I can not fully articulate why "demented patient" bothers me---in part because the reaction may be more emotional, and perhaps because I am not facile enough with language to understand how subtle changes in wording impact the emotional response to how we speak. But here is my best effort:
Perhaps it is because when "demented" is used as an adjective or noun, there is a suggestion that dementia has become a fundamental part of someone's personhood or identity. Also, "demented" as a term may carry historic baggage. Historically, "demented" has had a broader and more pejorative meaning than being afflicted with an illness affecting cognitive function.
Of note, most dictionary definitions of "demented" list descriptions such "mad or insane", "deranged", "lunatic" , "irrational", or "crazy, unbalanced or unhinged." as the first defintion. "Afflicted with dementia" only appears as a secondary definition (see Miriam-Webster, dictionary.com, encarta, wordreference). Seeing these definitions, it strikes me that in the past, the word "demented" must have had highly negative connotations---ie, someone with highly undesirable behavioral characteristics, rather than someone afflicted with an illness, deserving of care and compassion.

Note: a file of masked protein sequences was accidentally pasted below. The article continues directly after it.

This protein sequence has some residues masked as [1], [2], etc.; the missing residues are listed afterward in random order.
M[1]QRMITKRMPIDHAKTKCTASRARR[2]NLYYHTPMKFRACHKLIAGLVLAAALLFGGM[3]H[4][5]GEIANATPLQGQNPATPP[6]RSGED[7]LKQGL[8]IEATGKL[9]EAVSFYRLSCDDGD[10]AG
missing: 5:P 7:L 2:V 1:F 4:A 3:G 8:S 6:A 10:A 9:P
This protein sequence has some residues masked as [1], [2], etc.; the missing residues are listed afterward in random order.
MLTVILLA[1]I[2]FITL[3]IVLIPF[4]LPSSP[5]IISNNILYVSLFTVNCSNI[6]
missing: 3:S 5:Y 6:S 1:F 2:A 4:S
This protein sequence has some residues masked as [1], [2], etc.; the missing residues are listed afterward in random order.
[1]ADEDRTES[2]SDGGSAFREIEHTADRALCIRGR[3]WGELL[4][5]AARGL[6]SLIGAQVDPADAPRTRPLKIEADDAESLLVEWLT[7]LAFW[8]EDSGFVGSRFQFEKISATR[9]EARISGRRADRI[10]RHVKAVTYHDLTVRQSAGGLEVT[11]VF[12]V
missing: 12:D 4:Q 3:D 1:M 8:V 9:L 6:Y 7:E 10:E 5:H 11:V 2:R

On the other hand, when this term is used nowadays, the historic negative connotations are rarely intended. For example I have heard health professionals who are exceptionally committed to their patients use this term. They just intend to convey the concept of a patient afflicted with dementia, and would abhor any negative connotation. Maybe the problem is not the language itself, but the negative societal views of dementia---and maybe it would be better to be concerned with countering these negative views rather than worrying about semantics.
Still, if I had my way, I would ask that we abandon the use of language such as "demented patient" and instead say "person with dementia". But I'd love to know what others think.